Brendan Fanning: A whole new world awaits the PRO14
It took us a long time to get over the fact that in 2001 the Celtic League was launched in a prefabricated cabin in Donnybrook. True, they were simpler times, but when Syd Millar stood up and announced the cross-border competition that was around the corner we didn't feel we were about to witness something special.
In the way that the Heineken Cup had filled a gap for our provinces a matter of months after the game went professional, the Celtic League plugged a lot of holes on the other Saturdays. If you think of it, the busier competition should have been more foreground than background, but it was not even the bread and butter. More like stir-about.
We thought of Syd and Donnybrook last week as the Pro12 became the Pro14. We had moved around the corner to a fancier venue and a gig with a lot more bells and whistles than in 2001. And it had a sponsor. When Millar was asked back then about a few bob to run the whole thing he explained that, while there had been lots of interest in what was a hastily-arranged competition, they reckoned they'd let it run a bit first. Right.
It jogged along for five seasons before Magners arrived. Then Rabo. And when we kick off next weekend Guinness will be four years funding it with another two to follow in what is an extended deal.
You'd imagine the lads in Diageo HQ are on tenterhooks about what happens next. When you are managing a global brand you don't hitch your wagon to the nearest vehicle and just see where it takes you. "Due diligence" was a phrase used regularly last week by Pro14 chief executive Martin Anayi, and if we were in the pint-pulling business we'd have been all over him like a rash as he did his research on the competition's latest expansion.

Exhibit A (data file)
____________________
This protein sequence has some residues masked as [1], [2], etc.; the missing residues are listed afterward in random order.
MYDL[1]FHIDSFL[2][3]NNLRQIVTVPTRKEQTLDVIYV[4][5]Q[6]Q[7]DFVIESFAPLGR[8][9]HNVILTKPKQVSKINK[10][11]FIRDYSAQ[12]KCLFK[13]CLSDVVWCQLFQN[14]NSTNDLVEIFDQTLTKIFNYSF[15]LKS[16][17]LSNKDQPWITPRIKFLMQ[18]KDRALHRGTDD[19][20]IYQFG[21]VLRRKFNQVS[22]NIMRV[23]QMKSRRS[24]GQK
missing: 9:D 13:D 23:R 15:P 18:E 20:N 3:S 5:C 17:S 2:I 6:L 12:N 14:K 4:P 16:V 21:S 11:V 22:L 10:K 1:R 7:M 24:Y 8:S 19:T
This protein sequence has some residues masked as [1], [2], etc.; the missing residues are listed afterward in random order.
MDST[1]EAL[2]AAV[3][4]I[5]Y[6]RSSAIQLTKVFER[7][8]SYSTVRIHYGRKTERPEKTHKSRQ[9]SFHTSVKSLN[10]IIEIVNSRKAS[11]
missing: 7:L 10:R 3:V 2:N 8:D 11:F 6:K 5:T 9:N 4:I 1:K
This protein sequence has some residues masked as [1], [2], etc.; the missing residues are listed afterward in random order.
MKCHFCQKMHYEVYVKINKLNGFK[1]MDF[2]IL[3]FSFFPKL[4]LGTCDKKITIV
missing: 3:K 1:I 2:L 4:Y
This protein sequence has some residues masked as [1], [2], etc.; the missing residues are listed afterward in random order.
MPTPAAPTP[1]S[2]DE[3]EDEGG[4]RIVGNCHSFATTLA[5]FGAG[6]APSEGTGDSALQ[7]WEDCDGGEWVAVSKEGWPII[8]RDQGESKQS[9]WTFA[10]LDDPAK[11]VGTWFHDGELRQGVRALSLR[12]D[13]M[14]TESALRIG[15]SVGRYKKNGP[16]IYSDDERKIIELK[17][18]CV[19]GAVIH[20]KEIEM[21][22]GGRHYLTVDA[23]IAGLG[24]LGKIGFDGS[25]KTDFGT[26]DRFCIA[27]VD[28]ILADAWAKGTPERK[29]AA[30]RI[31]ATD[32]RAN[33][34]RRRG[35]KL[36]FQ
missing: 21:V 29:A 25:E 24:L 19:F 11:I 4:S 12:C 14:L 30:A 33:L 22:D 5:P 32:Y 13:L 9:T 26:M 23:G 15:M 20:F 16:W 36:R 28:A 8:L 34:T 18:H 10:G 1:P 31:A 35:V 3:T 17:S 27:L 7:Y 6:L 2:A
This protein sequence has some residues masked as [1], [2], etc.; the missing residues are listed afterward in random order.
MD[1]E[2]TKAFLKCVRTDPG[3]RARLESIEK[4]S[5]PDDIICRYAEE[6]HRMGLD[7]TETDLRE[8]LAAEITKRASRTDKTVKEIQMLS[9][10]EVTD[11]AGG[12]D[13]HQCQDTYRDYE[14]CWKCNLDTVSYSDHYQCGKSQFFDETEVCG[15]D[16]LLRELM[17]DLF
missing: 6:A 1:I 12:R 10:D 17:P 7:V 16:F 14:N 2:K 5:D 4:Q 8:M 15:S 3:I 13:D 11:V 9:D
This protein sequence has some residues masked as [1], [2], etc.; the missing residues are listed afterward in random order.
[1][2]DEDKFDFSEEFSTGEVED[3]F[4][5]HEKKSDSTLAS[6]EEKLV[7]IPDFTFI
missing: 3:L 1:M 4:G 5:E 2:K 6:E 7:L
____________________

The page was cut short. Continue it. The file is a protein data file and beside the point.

The first, in 2010, to accommodate two clubs from Italy, has been a failure. That move was partly about boosting Italy at the Six Nations table, and partly about getting a toe in the door of that country's sports market. Unfortunately, the rugby portion of that pie is what's left on the table when everything is cleared away. As for the former, the results speak for themselves.
So it's worth bearing in mind that neither the Cheetahs nor Kings are being invited to pull up a chair because of their good looks. Rather because they are available. More than that they are gagging for a shift having been dumped by Super Rugby. And of course they are prepared to pay their way.
That figure is understood to be circa €540k for each of the existing teams. With Pro14 picking up the tab for the trips to Bloemfontein and Port Elizabeth - excluding wild excesses on hotel mini bars - this is a windfall.
"It's a pretty big difference," Pro14 CEO Martin Anayi says of the new departure. "It is also phase one of the plan. It's in a year in fact where they (the existing shareholders) weren't expecting more income because it's the last year of our tv deal and the first year of the next one, so hopefully it's a welcome boost to the coffers.
"But it's essential for all the teams for different reasons: it allows us to remain competitive in a really competitive marketplace. Player costs/inflation are going through the roof. To keep up with that you've got to do pretty extraordinary things sometimes. And this step of expanding the tournament to South Africa is a pretty extraordinary step to take. We've done it for the right reasons."